Rockville, Md., Sept. 25 – In the Odyssey, Athena, goddess of wisdom, disguised herself as Mentor. As Mentor, she encouraged Telemachus to be strong and encouraged him to find out the true story of his father. The word “mentor” was adopted into the English language to describe someone who shares knowledge and wisdom to assist a person with less experience. Geoffrey Melada is an exemplary mentor. Melada was returning for his fifth time to share his knowledge and experiences with a new cohort of RespectAbility Fellows.
Melada, the Director of Communications for Hillel International, acted as a mentor in teaching RespectAbility Fellows about storytelling while tasking them with a quest. He explained that storytelling is the key to success in business and many personal endeavors. After showing the Pixar short film, Piper, Melada asked the questing Fellows, “Why is this a good story?”
What Makes A Good Story
Melada engaged his audience and encouraged interaction. The Fellows worked together to compile a list to tackle the quest. As a team, the questing Fellows analyzed the movie, and with the support of their new mentor, they found an answer. They determined that a good story is relatable and can create an emotional bond with the audience. A good story shows off teamwork. A good story has the protagonist gain knowledge from trial and error. The protagonist solves the problem, and triumphs over an antagonist. Finally, the protagonist returns home to share their knowledge with others.
He then provided further demonstrations by engaging Fellows with more content and personal stories.
He told the story about Lily, an intern for Hillel International. She attended a disability inclusion conference last year with fellow Hillel students and met disability advocates from all over the world. Melada offered Lily the opportunity to write a reflection about the convention because the experience had been so impactful for her. Her words hooked people and helped raise support for the organization.
Lily’s email is to stakeholders is evidence that storytelling is the key to success in business.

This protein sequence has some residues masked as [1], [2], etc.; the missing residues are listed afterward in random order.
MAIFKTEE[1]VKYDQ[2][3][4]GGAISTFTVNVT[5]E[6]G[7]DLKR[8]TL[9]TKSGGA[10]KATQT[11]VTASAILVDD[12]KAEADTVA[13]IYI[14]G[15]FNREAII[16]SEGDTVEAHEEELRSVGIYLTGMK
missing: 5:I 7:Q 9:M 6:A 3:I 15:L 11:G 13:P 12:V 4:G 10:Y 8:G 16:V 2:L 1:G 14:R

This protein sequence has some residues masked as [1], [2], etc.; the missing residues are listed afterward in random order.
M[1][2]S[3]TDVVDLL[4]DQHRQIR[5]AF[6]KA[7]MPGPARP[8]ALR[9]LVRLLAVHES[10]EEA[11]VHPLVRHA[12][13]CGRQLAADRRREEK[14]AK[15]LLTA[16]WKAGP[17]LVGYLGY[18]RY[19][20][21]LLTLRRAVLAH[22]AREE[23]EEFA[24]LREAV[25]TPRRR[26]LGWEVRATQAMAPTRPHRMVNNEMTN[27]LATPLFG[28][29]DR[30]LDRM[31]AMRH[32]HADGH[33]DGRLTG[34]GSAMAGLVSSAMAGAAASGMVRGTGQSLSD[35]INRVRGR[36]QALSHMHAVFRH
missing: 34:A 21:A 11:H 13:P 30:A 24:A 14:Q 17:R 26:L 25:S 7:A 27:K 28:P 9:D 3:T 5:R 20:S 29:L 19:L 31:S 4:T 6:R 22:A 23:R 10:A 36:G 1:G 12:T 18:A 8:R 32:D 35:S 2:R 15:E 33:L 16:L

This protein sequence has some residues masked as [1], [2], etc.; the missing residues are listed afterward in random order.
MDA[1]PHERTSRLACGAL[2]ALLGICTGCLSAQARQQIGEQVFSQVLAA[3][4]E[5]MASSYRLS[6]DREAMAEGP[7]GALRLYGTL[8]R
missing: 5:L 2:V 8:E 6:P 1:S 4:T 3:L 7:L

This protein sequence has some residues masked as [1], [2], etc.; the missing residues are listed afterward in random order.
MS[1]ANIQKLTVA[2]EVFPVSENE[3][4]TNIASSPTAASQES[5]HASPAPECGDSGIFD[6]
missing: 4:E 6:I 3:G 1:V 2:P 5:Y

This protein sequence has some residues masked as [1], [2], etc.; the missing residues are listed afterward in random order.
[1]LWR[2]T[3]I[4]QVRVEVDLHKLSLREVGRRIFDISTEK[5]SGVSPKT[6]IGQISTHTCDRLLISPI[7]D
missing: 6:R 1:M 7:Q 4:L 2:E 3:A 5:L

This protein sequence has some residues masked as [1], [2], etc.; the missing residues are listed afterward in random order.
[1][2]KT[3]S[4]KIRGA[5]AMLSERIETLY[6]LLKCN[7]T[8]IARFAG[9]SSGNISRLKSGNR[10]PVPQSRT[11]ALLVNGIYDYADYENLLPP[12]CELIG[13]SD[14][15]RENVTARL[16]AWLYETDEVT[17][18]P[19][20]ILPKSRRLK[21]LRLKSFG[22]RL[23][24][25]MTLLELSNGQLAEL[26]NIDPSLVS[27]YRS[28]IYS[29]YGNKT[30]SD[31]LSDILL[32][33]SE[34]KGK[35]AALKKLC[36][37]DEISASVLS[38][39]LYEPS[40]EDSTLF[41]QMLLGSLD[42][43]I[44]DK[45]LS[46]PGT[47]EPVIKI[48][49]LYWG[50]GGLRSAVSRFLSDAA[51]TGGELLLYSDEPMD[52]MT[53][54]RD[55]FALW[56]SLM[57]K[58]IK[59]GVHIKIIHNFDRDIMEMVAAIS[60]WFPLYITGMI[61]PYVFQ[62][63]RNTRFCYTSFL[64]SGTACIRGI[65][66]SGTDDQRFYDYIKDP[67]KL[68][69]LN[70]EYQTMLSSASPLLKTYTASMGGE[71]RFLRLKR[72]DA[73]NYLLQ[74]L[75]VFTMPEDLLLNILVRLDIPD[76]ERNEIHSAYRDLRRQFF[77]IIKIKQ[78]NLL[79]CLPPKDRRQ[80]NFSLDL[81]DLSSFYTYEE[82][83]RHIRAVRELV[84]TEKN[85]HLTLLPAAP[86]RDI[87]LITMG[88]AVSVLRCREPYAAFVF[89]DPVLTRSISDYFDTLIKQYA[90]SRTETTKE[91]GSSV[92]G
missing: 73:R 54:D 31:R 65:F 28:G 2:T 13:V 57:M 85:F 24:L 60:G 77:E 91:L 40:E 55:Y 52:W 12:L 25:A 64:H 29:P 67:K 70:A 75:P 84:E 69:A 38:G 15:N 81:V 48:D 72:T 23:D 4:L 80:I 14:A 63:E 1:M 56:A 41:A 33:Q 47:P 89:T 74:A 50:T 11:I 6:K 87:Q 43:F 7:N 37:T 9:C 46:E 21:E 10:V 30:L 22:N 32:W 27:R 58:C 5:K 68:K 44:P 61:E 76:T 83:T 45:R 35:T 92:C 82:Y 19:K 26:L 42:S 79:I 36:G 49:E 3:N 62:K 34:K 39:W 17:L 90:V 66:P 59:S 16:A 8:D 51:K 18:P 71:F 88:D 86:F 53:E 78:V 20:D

Everyone Has A Story, And It Is Important How You Tell It
The questing Fellows successfully took steps forward to climb the first mountain on their route to success. Melada gave another example, about the time a rabbi told him, “I need coverage” of an event he was planning. Like Athena encouraging Telemachus to find out the truth, Melada asked the Fellows where the problem was with this approach to media relations. Eagerly, the young professionals took this challenge and identified that the word “I” was the problem.
Media relations, he explained, is about helping reporters tell a good story to their audience. If your only concern is how they can advance your agenda, you won’t succeed. Empathy is the key.
In the Odyssey or any good story, a mentor drops off and leaves the protagonist to venture on their own and complete the quest. Melada ended the mentoring session by summing up the mission of journalism thusly: true stories, told well.
With these wise words, it was clear that Melada left them with tools and skills so they can succeed and become skilled storytellers.
JOIN OUR TEAM!
RespectAbility is a nonprofit organization fighting stigmas and advancing opportunities for and with people with disabilities. This fall, 11 Fellows had the opportunity to learn from a variety of guest speakers. Learn more about the National Leadership Program and apply for the next cohort! Contact BenS@RespectAbility.org for more information.
ALL FELLOWSHIP OPPORTUNITIES
- PUBLIC POLICY/EMPLOYMENT
- COMMUNICATIONS/DIVERSITY IN FILM & TELEVISION
- NONPROFIT MANAGEMENT
- COMMUNITY OUTREACH/GRASSROOTS ORGANIZING
- JEWISH INCLUSION